Are Touch Screens Bad for Your Toddler?

Since iPads arrived on the scene three years ago, legions of parents have come to lean on them—and not just so they can play games and read the news. The devices keep kids entranced. One reviewer of children's media even called the iPad—and other tablet computers—"baby rattles on steroids." As the tablets have grown in popularity, many more interactive apps for 2-and 3-year-olds are entering the market.

While plenty of toddler aps tout their educational value, you may be worried about the affect interactive technology is having on your tot's rapidly developing brain. Should parents limit their kids' exposure to all these tempting apps? The American Academy of Pediatrics recommends that kids under two not have any exposure to TV and other entertainment media, and that older kids be limited to no more than one to two hours per day. But the AAP has yet to weigh in on iPads and tablets like them.

Other experts say iPads and similar tablet computers can promote learning, but stress that there should be limits on the time kids spend with them. "They are wonderful tools," says Emily Levy, EdD, director of EBL Coaching and the author of Strategies for Study Success, a 15-part student workbook series. "But it is important to use them as active tools, not passive ones."

On the plus side, tablet computers provide toddlers with a multi-sensory experience that they don't get from books or old-fashioned board games. "iPads and tablets add another layer of stimulation," Levy says. But, she cautions, they can create a passive experience too so it's important for parents to be involved when their little ones play with them. "You should be actively engaging your child when he uses the iPad," she says. "It is much better than having him just sit there passively listening to it."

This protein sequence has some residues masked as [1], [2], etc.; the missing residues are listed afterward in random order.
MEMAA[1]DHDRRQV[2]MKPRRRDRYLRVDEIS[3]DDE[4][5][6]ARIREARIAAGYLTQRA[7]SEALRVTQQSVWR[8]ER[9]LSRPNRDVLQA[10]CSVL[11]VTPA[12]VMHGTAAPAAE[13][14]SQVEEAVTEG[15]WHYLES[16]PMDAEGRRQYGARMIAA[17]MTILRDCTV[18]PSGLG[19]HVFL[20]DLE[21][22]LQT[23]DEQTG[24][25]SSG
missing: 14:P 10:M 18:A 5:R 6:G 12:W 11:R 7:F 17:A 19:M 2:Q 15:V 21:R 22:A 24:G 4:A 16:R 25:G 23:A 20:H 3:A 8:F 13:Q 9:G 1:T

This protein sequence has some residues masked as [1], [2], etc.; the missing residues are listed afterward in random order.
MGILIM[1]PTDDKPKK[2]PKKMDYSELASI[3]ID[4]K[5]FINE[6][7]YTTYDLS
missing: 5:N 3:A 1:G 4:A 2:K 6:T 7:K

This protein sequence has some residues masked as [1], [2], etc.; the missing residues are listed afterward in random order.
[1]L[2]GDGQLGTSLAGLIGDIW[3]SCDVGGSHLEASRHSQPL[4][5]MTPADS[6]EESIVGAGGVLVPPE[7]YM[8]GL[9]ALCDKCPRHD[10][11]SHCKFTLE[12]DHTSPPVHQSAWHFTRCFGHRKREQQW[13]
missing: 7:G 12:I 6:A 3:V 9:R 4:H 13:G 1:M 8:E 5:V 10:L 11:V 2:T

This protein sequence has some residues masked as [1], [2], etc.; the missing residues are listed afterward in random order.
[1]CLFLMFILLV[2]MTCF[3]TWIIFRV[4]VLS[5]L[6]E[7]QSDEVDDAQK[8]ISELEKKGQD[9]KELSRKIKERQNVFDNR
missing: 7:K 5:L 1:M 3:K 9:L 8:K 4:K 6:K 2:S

Apps for toddlers are fun and bright, and interactive. They also require good listening skills on the part of the child, notes Amelia Miller, chief of child development rehab at La Rabida Children's Hospital in Chicago.

One drawback, though, is that it's one-dimensional. Infants and toddlers learn by touching things, feeling, and putting things into their mouths," Miller says. "They experience how heavy or light something is. They let it drop and learn from getting it back." And, she adds, "Children learn best within the context of a relationship, so it is also important for a child's caregiver to play with him on the iPad."

If you buy your toddler apps and let her play on the iPad, follow these tips, Miller suggests.

  • Limit the time your toddler spends playing with the iPad. Providing a variety of play experiences is important. Physical activity, fresh air, and sunshine is valuable on many levels.
  • Know the content of the apps your child is using.
  • Sit with your child as he plays, and experience the app with him. Talk to him about the experience after you've put the iPad away.

Amelia Miller reviewed this article.




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